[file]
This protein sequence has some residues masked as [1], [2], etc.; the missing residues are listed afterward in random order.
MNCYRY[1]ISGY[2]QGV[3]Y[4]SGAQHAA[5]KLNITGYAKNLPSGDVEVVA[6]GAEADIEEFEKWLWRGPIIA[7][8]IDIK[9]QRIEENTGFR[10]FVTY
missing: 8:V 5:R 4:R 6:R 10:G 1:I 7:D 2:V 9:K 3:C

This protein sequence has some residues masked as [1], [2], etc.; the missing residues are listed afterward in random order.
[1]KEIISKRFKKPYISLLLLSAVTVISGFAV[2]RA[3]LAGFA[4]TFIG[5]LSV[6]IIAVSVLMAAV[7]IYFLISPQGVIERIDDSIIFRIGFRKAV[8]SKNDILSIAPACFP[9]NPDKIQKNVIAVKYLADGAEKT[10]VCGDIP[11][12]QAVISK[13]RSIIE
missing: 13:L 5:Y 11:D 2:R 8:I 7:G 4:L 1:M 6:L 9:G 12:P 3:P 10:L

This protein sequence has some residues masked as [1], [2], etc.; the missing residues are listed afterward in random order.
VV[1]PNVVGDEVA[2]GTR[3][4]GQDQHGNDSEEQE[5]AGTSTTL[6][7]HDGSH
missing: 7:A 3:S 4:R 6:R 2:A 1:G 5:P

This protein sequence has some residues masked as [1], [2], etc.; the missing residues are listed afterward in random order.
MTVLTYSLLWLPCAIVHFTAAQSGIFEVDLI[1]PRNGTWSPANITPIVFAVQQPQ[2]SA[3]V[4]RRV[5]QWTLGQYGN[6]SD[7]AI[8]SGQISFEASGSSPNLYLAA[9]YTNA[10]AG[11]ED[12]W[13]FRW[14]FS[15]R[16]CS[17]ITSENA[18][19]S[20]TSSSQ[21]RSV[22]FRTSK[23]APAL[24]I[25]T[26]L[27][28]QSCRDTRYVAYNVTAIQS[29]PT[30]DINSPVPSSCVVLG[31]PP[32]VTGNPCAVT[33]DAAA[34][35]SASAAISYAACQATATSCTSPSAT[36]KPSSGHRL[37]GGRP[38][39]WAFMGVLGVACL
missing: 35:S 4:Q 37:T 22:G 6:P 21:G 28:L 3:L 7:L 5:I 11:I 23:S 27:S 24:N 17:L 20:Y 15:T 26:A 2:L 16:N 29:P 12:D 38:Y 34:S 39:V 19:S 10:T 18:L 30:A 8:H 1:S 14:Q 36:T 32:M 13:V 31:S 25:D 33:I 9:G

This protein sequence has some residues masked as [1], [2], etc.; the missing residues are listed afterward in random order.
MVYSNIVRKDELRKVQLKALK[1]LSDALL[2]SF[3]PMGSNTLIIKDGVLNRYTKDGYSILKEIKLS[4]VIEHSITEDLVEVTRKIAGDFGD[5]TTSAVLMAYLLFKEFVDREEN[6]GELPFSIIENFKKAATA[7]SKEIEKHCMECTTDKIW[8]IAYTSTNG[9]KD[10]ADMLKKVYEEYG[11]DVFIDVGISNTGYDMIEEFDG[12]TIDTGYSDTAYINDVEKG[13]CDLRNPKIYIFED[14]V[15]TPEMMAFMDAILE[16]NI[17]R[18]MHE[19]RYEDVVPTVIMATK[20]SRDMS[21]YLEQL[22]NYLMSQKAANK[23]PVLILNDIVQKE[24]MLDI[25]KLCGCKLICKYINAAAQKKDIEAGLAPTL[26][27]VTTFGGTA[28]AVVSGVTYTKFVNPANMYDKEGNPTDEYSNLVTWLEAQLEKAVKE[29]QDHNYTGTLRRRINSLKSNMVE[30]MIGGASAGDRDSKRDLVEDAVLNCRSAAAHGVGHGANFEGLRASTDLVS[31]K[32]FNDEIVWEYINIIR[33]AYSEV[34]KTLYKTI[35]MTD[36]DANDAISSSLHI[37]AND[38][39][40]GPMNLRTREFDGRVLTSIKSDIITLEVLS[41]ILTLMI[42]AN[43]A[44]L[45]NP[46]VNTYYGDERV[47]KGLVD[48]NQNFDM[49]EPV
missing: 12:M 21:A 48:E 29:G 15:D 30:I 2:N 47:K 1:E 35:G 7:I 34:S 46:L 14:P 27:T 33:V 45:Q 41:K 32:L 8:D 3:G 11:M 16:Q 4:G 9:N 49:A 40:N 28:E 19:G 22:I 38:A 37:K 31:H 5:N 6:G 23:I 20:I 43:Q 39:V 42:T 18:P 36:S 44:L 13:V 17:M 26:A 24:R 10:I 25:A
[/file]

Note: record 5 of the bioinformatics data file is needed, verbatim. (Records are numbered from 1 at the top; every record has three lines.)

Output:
This protein sequence has some residues masked as [1], [2], etc.; the missing residues are listed afterward in random order.
MVYSNIVRKDELRKVQLKALK[1]LSDALL[2]SF[3]PMGSNTLIIKDGVLNRYTKDGYSILKEIKLS[4]VIEHSITEDLVEVTRKIAGDFGD[5]TTSAVLMAYLLFKEFVDREEN[6]GELPFSIIENFKKAATA[7]SKEIEKHCMECTTDKIW[8]IAYTSTNG[9]KD[10]ADMLKKVYEEYG[11]DVFIDVGISNTGYDMIEEFDG[12]TIDTGYSDTAYINDVEKG[13]CDLRNPKIYIFED[14]V[15]TPEMMAFMDAILE[16]NI[17]R[18]MHE[19]RYEDVVPTVIMATK[20]SRDMS[21]YLEQL[22]NYLMSQKAANK[23]PVLILNDIVQKE[24]MLDI[25]KLCGCKLICKYINAAAQKKDIEAGLAPTL[26][27]VTTFGGTA[28]AVVSGVTYTKFVNPANMYDKEGNPTDEYSNLVTWLEAQLEKAVKE[29]QDHNYTGTLRRRINSLKSNMVE[30]MIGGASAGDRDSKRDLVEDAVLNCRSAAAHGVGHGANFEGLRASTDLVS[31]K[32]FNDEIVWEYINIIR[33]AYSEV[34]KTLYKTI[35]MTD[36]DANDAISSSLHI[37]AND[38][39][40]GPMNLRTREFDGRVLTSIKSDIITLEVLS[41]ILTLMI[42]AN[43]A[44]L[45]NP[46]VNTYYGDERV[47]KGLVD[48]NQNFDM[49]EPV
missing: 12:M 21:A 48:E 29:G 15:D 30:I 2:N 47:K 1:E 35:G 7:I 34:S 46:L 14:P 27:T 33:V 45:Q 41:K 32:L 8:D 3:G 11:M 16:Q 4:G 9:N 49:A 40:N 28:E 19:G 22:I 38:A 37:K 31:H 5:N 6:G 23:I 20:I 43:Q 39:V 42:T 18:P 36:S 44:L 13:V 17:M 26:A 24:R 10:I 25:A